Experts interviewed by the paper said the current visit initiated by Turkmenistan is of great interest for Ashgabat and Berdimuhamedov met with Putin to solve the gas and security issues. "The most significant differences accumulated in the area of energy cooperation," said Ivan Ippolitov, a research fellow of the Central Asia Sector of the Center for Studying Problems of Post-Soviet Countries of the Russian Institute of Strategic Studies (RISS).
Gazprom, the major buyer of Turkmen gas, has been trying to reduce the price for several years, explaining this is due to falling prices, but Ashgabat refused to make concessions. In January 2016, Gazprom broke a contract with Turkmenistan’s national gas company Turkmengaz. "Due to the low level of global prices on hydrocarbons, Gazprom not only has no use for Turkmen gas, but has to solve the issue of selling the gas produced in Russia," Ippolitov said. The sides could reach compromise and the exports of Turkmen gas to Russia may resume in the future, the expert said.
Andrei Grozin, Head of the Department on Central Asia and Kazakhstan at Russia's Institute for CIS countries, said Berdimuhamedov attempted to solve the gas issue. "We understand that Turkmenistan has now turned into China’s storage room in terms of gas. But this does not mean that Russia should leave this field and forget about it forever."
After the US presidential elections, Palestine plans to propose a vote at the United Nations Security Council on a draft resolution about Israeli settlements in the West Bank, Izvestia says. The mere idea of a discussion on the document arouses anxiety in Tel Aviv, but the document is unlikely to be endorsed.
The vote is expected to be initiated through Egypt, which now represents the Arab countries in the UNSC. Former Palestinian Foreign Minister and Fatah official Nabil Shaath told the paper all the members approve the document, which states that Israel’s settlement policy is illegal. "But everything bumps into Washington’s position," he said. "The idea to postpone the vote (until the new US administration is formed) is explained by the suggestion that there will be a chance that the US will not use its veto right," Shaath added.
The need to initiate the consultations with the UNSC member-states on the new resolution on Israeli settlements in the West Bank emerged after Israel unveiled plans to build another 98 settlements in Shilo, in the northern West Bank. This decision also aroused criticism from the US, the paper says.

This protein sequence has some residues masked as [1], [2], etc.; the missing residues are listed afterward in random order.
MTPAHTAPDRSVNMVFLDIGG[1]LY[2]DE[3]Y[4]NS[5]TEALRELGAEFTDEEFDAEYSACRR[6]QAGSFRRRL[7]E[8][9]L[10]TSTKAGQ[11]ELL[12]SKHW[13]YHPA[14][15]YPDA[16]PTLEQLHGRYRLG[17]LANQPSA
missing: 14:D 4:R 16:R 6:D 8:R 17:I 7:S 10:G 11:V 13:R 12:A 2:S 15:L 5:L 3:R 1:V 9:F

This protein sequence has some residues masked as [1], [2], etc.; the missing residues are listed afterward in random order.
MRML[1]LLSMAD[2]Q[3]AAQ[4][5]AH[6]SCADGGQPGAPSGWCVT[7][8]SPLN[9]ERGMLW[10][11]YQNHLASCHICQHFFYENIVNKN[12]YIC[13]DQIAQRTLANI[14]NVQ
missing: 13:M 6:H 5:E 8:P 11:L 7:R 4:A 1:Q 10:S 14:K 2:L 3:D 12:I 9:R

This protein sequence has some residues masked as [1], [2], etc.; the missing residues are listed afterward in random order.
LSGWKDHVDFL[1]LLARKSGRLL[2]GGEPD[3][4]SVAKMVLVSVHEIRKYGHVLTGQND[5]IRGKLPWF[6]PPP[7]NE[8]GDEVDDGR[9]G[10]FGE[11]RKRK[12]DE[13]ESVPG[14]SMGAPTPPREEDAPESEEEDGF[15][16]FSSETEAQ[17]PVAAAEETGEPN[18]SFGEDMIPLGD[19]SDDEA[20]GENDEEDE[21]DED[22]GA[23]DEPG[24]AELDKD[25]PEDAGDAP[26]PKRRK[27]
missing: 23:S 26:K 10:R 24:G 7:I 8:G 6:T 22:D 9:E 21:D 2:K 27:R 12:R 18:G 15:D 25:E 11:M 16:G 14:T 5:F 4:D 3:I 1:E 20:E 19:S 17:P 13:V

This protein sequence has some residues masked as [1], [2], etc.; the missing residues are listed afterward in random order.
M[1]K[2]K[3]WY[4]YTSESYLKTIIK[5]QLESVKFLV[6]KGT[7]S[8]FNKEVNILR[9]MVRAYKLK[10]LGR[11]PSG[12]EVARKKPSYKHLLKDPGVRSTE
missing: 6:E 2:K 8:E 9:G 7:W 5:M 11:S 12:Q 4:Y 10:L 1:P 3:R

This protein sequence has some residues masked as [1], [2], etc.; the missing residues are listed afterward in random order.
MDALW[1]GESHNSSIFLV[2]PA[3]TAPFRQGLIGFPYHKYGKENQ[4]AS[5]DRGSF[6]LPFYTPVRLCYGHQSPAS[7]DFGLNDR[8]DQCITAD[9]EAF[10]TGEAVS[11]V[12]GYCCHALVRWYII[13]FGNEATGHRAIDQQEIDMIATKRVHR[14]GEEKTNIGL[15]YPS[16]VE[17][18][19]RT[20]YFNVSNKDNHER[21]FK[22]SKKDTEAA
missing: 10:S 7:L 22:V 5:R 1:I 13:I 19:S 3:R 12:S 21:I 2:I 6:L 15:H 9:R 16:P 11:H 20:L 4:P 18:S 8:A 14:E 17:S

As for Russia’s position, the Foreign Ministry traditionally voices concerns over Israel’s decisions on expanding the settlements and building new ones. Moscow stresses that they are "illegal and are not recognized by the international community."
A decision on the privatization of 19.5% of Rosneft’s shares is expected to be announced in the coming days, Vedomosti writes. A pool of companies loyal to the Kremlin, which are ready to take part in the privatization, is being formed now.
A source familiar with the talks told the paper that Russian President Vladimir Putin had suggested Lukoil participate in Rosneft’s privatization. The conversation took place on October 31. Lukoil CEO Vagit Alekperov assured earlier that he would not take part in the planned privatization.
China’s Sinopec, Kazakhstan’s KazMunayGas and Russia’s Surgutneftegaz are also among the contenders, a source who knows the score on the situation told the paper. A federal official also confirmed the companies’ interest. He voiced doubts that if they planned to create a consortium, saying that they could just buy the shares separately.
Lukoil, one of Russia’s largest oil companies, wanted to take part in Bashneft’s privatization, but Rosneft won the struggle to buy the government’s share there, the paper says.
As for China, they need a large stake to control the company, and the China National Petroleum Corporation (CNPC) had warned about that, Vedomosti writes. President of the Russian-Chinese Analytical Center Sergey Sanakoyev said the Chinese company could take part in Rosneft’s privatization if the Indian companies participated in the tender. "China and India are large consumers of energy resources and global rivals," he said.